Jesus Christ the same yesterday,
today and forever. —
What is Ordinary Time?
The rhythm of the liturgical seasons reflects the
rhythm of life — with its celebrations of anniversaries and its seasons
of quiet growth and maturing.
Ordinary Time, meaning ordered or numbered time,
is celebrated in two segments: from the Monday following the Baptism of
Our Lord up to Ash Wednesday; and from Pentecost Monday to the First Sunday
of Advent. This makes it the largest season of the Liturgical Year.
In vestments usually green, the color of hope and
growth, the Church counts the thirty-three or thirty-four Sundays of Ordinary
Time, inviting her children to meditate upon the whole mystery of Christ
– his life, miracles and teachings – in the light of his Resurrection.
If the faithful are to mature in the spiritual life
and increase in faith, they must descend the great mountain peaks of Easter
and Christmas in order to "pasture" in the vast verdant meadows of tempus per
annum, or Ordinary Time.
Sunday by Sunday, the Pilgrim Church marks her
journey through the tempus per annum as she processes through time
"Lord, to whom shall
we go? You have the words of eternal life."
— John 6:68
Scripture and the
In her revision of the Liturgy, the
Church has sought to reestablish the preeminence of Sunday, that feast
day par excellence, over every other feast day.
Recognizing, too, that Our Lord is really present
when Sacred Scripture is read during the Liturgy, she has opened up the
"treasures of the bible so that richer fare may be provided for the faithful
at the table of God's Word."
To encourage her children to have a "warm and living
love for Scripture, the Church has enlarged the Sunday Lectionary so
that the various books of the New Testaments are read roughly from beginning
to end over a period of weeks, and the synoptic Gospels are read in a
3 year cycle Year A – Matthew; Year B – Mark; Year C –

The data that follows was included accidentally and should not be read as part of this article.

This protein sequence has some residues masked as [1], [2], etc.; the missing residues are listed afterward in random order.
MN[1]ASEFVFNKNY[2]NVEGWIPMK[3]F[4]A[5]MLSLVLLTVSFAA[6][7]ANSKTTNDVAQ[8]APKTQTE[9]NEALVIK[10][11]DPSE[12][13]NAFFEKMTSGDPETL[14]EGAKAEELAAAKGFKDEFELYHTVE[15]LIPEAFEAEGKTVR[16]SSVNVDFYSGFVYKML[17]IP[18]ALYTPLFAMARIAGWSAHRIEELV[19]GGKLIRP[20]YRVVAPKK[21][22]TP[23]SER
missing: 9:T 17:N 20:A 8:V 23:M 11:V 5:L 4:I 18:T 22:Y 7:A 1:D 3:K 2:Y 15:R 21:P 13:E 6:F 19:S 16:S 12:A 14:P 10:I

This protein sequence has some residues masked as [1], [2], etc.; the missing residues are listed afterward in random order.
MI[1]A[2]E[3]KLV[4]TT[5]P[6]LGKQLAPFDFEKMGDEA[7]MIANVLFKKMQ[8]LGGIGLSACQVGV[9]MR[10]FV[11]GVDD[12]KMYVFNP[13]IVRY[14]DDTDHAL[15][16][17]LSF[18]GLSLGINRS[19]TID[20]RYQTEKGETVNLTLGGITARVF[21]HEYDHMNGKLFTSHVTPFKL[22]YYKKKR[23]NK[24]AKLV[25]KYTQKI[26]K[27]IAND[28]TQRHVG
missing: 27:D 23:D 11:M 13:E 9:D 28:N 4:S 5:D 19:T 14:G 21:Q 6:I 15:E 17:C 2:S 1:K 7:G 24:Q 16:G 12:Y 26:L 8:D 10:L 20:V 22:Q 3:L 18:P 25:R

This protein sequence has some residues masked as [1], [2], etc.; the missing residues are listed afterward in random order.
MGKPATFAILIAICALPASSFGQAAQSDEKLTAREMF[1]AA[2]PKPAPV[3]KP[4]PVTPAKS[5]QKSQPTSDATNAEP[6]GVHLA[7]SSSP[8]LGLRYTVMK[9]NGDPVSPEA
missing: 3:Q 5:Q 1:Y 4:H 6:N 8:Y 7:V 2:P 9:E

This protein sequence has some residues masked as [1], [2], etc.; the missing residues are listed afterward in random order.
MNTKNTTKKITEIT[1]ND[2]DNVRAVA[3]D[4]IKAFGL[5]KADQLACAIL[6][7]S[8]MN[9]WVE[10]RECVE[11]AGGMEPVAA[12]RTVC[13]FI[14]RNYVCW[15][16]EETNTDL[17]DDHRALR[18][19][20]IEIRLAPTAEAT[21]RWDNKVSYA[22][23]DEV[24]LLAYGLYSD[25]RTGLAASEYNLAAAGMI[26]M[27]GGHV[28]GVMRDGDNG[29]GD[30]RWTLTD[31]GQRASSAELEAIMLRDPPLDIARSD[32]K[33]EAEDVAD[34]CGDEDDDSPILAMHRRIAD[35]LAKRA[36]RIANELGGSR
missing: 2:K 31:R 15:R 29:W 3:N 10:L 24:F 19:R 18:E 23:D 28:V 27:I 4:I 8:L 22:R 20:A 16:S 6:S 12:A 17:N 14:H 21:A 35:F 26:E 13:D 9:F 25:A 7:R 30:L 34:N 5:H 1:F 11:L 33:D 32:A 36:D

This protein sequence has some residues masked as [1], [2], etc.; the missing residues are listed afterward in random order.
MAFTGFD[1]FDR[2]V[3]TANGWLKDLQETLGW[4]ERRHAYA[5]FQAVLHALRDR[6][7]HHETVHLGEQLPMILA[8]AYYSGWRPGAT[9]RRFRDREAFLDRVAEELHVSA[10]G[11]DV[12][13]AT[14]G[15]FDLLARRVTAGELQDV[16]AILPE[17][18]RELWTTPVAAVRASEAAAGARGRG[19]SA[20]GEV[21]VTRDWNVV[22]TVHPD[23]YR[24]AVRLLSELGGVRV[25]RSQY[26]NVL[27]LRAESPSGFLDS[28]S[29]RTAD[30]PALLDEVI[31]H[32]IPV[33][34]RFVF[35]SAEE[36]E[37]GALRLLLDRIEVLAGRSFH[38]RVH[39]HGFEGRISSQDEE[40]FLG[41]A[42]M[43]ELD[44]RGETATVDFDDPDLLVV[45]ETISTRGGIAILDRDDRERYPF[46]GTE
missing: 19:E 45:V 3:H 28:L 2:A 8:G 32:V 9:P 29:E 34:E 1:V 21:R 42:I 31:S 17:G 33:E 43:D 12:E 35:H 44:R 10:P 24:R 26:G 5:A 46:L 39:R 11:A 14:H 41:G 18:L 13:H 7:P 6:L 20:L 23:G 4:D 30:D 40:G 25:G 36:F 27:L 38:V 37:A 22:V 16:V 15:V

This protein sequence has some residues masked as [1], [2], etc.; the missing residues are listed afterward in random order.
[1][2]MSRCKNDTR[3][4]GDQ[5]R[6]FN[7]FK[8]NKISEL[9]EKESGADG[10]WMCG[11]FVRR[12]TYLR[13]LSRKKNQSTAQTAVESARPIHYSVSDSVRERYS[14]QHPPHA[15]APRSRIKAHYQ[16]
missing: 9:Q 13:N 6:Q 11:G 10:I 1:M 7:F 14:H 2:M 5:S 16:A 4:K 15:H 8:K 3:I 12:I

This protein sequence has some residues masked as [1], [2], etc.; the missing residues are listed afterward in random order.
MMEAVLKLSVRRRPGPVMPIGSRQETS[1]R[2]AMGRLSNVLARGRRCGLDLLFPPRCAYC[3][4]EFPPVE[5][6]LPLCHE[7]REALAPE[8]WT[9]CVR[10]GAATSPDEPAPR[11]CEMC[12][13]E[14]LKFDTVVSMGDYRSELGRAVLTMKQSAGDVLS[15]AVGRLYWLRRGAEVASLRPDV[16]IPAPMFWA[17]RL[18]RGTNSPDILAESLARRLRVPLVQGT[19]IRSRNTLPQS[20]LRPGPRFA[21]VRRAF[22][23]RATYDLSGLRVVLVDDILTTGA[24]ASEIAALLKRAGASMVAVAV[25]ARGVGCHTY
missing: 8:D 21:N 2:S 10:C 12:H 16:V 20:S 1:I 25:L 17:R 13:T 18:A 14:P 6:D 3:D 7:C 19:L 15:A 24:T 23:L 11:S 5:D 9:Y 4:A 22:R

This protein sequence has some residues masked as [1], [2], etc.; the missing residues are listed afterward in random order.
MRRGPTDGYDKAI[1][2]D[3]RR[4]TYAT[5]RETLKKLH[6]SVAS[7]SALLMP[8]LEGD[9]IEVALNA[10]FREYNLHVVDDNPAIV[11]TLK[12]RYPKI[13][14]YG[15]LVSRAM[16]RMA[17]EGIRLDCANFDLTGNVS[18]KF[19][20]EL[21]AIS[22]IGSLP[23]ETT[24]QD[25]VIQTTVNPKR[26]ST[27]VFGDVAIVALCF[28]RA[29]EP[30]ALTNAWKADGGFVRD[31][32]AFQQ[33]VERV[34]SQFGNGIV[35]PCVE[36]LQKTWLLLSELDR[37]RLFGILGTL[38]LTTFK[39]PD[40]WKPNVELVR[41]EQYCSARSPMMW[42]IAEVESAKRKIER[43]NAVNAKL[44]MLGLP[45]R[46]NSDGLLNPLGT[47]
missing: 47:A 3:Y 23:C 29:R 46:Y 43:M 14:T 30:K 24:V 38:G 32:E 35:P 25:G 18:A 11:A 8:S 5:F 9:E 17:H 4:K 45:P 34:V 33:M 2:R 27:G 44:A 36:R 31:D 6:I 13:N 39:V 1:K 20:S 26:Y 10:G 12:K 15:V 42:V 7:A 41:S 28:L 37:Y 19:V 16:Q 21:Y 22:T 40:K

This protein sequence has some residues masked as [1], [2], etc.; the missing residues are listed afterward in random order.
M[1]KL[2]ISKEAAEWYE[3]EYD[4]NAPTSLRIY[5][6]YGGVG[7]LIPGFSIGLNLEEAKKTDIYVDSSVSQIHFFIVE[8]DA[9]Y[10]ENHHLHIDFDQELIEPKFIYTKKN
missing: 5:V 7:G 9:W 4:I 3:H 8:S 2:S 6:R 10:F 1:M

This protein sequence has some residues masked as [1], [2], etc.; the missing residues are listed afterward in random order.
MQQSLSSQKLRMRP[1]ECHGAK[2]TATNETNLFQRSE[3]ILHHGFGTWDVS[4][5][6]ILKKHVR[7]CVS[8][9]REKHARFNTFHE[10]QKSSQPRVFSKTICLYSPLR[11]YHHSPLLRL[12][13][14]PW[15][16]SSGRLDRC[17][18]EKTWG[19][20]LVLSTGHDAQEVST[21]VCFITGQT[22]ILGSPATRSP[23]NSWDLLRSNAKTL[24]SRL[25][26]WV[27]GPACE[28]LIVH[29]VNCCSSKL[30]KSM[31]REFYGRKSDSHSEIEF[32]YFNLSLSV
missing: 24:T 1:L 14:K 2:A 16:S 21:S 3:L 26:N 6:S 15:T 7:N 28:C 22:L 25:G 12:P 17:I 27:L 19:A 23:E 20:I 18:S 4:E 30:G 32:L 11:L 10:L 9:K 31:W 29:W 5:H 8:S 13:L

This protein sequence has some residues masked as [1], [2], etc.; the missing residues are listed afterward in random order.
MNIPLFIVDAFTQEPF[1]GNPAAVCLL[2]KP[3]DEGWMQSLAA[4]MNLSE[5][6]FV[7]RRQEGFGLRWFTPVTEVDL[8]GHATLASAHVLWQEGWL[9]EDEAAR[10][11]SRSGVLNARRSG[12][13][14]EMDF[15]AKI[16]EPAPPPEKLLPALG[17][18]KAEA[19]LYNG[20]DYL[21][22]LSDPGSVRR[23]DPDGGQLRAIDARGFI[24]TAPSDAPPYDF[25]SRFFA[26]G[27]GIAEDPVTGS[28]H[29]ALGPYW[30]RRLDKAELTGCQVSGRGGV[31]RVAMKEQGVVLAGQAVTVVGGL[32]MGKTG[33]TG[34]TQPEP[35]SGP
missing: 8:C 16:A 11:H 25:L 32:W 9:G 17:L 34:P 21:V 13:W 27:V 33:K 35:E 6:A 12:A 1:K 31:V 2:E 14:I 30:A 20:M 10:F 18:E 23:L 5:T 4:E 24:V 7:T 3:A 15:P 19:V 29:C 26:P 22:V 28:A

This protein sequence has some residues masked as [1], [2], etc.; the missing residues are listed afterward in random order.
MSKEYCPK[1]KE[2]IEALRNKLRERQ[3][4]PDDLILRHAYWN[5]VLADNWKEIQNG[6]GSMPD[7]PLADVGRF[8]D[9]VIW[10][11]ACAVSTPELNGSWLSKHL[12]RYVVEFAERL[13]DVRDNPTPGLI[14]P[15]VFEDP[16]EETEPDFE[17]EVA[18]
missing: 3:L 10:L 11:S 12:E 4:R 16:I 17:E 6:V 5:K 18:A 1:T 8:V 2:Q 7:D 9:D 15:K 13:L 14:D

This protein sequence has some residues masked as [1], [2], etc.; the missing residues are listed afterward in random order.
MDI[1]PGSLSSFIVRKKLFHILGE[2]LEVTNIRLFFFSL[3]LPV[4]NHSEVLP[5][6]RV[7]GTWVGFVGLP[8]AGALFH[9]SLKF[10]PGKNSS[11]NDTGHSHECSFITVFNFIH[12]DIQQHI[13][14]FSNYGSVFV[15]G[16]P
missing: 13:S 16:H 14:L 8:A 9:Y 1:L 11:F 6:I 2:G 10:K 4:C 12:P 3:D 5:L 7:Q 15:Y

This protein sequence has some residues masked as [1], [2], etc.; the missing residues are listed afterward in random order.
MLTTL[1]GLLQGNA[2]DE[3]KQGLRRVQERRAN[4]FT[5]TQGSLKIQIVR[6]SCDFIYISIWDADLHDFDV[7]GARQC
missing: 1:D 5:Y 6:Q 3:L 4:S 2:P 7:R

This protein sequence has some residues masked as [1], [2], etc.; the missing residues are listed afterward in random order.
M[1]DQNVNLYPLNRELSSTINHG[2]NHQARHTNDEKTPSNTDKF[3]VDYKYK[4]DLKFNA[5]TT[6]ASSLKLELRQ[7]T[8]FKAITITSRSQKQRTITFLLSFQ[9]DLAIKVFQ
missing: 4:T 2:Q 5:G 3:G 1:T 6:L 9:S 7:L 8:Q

Old Testament readings and Psalms are chosen to
correspond to the Gospel passages and to bring out the fulfillment of
the Old Testament in the New. The revised weekday lectionary for Ordinary
Time complements the Sunday lectionary with its 2-year cycle of readings
presenting all the major portions of the Bible, and a 1-year cycle for
the Gospels of Matthew, Mark and Luke.
"Lord of time; he
is its beginning and its end; every year, every day and every moment
are embraced by his Incarnation and resurrection, and thus become part
of the 'fullness of time'."
Tertio Millennio Adveniente
The Easter Mystery
Celebrated in Ordinary Time
Parents are challenged to keep the
Easter mystery alive
in their families throughout the season of Ordinary Time; to focus on
the mysteries of Christ which the Church sets before them in the weekly
Mass readings and to apply those readings to their daily lives.
In this way, faith will bear fruit
within their homes, intensifying through the fertile weeks of Ordinary
time until its conclusion, the crowning feast of Christ the King.
Joyful Expectation at Year's
At the close of every
Liturgical Year may we look forward with renewed hope to Christ's coming
again in glory to reign as Lord forever. For it is Jesus Christ we seek
when we strive to live the Liturgical Year with the Church. He is the
"Lord of time; he is its beginning and its end; every year, every day
and every moment are embraced by his Incarnation and resurrection, and
thus become part of the 'fullness of time'.
"...there was an enormous
crowd... They were from every race, tribe, nation, and language...."
— Rev. 7:9
While insisting that the feasts that commemorate the mysteries
of salvation take precedence, the Church nonetheless includes the celebration
of the feast days of the Blessed Virgin Mary and of the saints in the
"By inserting into the annual cycle the commemoration
of the martyrs and other saints on the occasion of their anniversaries,
'the Church proclaims the Easter mystery of the saints who suffered with
Christ and with him are now glorified.' (Sacrosanctum Concilium,
102) When celebrated in the true spirit of the liturgy, the commemoration
of the saints does not obscure the centrality of Christ, but on the contrary
"The intrinsic relationship between the glory
of the saints and that of Christ is built into the very arrangement of
the liturgical year, and is expressed most eloquently in the fundamental
and sovereign character of Sunday as the Lord's Day."
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